Bidding over a weak 2 by the opps. If you overcall a weak 2 you will have at least opening points. With a 5 card suit it is usually better to bid it rather than doubling for takeout. Double shows shortage in the opening suit and a willingness to play in one of the other suits so you will have at least 3 cards in each.

Opening with less than 12 points. By all means if you have 'shape' and not less than 10 points. With 5-5 or a good 6 card major I open with 10 ( don't open weak 2 if the suit is strong) With 7 losers and 11 I open. 

Responding to parnter's transfer with a 4 card fit. With 4 of the transfer suit I jump a level with 4. Some pairs like it to be 4 and a maximum. I Play it as 4 and a minimum but with 4 and a maximum I ‘break the transfer’ - either to a suit with a ‘feature’ not necessarily 4 cards as you have already agreed the suit to play in by breaking the transfer or in my system to a losing doubleton. With no losing doubleton I break to 2NT. If P is very weak and just wishes to play at the 3 level they can ‘retransfer’ by rebidding the suit they used to transfer ie 3 diamonds for hearts or 3 hearts for spades. 

When you rebid 1NT or 2NT you will be balanced or semi balanced. If not it is better to rebid a second suit. However, if you have a singleton in P’s suit you can rebid notrumps with the other 3 suits well held maybe 4441.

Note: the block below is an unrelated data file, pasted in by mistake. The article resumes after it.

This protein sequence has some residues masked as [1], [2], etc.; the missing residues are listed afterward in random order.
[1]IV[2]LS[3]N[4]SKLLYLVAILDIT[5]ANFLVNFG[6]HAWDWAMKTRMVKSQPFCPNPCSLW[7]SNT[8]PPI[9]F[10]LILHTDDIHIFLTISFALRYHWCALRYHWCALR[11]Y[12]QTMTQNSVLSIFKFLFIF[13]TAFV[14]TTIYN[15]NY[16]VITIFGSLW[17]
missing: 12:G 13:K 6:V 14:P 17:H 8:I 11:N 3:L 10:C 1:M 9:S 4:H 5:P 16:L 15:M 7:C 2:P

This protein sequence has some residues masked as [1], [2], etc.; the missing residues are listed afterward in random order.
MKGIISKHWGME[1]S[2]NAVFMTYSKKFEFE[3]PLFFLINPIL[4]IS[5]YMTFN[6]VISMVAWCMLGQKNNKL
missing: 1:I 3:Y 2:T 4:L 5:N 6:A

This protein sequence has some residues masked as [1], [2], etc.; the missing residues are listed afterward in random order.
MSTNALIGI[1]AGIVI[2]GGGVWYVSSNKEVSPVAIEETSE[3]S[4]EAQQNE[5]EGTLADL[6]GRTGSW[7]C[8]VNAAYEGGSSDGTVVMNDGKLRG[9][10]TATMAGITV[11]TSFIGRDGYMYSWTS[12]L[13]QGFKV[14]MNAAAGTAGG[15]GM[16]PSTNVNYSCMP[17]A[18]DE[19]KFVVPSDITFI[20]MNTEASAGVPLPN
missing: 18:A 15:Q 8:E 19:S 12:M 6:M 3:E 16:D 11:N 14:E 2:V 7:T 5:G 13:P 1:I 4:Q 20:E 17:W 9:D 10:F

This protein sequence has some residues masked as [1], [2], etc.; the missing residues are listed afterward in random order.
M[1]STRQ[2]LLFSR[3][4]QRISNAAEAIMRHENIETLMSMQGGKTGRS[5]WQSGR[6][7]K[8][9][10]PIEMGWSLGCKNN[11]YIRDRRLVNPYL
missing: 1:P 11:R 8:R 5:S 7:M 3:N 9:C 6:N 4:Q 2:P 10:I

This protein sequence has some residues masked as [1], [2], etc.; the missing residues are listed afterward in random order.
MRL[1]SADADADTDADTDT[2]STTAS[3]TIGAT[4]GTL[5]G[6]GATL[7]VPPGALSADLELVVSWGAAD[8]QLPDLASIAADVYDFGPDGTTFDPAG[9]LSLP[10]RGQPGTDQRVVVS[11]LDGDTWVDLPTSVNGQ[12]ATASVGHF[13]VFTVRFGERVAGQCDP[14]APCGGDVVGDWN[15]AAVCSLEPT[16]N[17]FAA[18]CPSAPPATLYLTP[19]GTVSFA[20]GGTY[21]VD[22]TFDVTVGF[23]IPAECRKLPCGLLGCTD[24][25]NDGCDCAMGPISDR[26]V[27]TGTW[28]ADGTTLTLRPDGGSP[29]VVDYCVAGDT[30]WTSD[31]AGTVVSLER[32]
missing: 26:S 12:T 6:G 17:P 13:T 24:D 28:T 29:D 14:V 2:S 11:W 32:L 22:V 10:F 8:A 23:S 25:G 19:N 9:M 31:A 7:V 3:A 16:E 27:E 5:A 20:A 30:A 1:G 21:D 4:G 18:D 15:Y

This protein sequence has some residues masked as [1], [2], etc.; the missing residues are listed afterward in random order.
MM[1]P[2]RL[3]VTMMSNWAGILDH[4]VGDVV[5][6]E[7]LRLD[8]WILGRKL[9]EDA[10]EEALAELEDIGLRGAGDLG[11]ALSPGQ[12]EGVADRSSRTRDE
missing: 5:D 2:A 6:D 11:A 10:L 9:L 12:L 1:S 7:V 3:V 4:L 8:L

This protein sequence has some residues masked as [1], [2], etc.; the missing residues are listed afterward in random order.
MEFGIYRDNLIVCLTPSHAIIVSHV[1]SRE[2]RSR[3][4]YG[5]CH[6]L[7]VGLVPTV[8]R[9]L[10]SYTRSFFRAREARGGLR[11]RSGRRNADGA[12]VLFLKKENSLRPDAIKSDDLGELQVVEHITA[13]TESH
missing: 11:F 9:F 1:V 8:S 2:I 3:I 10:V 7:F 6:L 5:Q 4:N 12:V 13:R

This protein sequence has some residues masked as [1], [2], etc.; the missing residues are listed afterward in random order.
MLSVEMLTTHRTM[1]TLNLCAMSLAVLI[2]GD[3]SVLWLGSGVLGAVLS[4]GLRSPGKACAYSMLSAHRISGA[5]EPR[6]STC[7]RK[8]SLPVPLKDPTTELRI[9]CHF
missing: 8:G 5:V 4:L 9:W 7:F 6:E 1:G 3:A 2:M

Doubling. Jeremy mentioned that Bernard Magee had said that people don't double enough. I agree. There are two reasons for doubling, one is takeout or asking and the other is penalties. Takeout doubles take many forms. The basic one is a double of opps' opened suit which shows a good hand with, in principle, shortage in the opened suit. This asks P to bid their best suit. As P, if the next hand passes, is obliged to bid he might be very weak. So what does he do if not too weak, say 7-10 points? He jumps a level in his suit. This is not forcing, it just shows some values. What would he do with more? If he has a 5 card major he would bid game directly. If he isn't sure what the game is going to be he can bid the opps' suit to ask P to choose but also saying he has close to game values. If he had a holding in the opps'suit he can bid notrumps. What do you do if the app on your right raises his P's opened suit and you are quite good but not sure where you are going? Answer is double too. So the bidding goes 1D from opponent, double from P, 2 Ds on right double from you. This is known as a co-operative double saying 'P we are going somewhere but I don't yet know where.'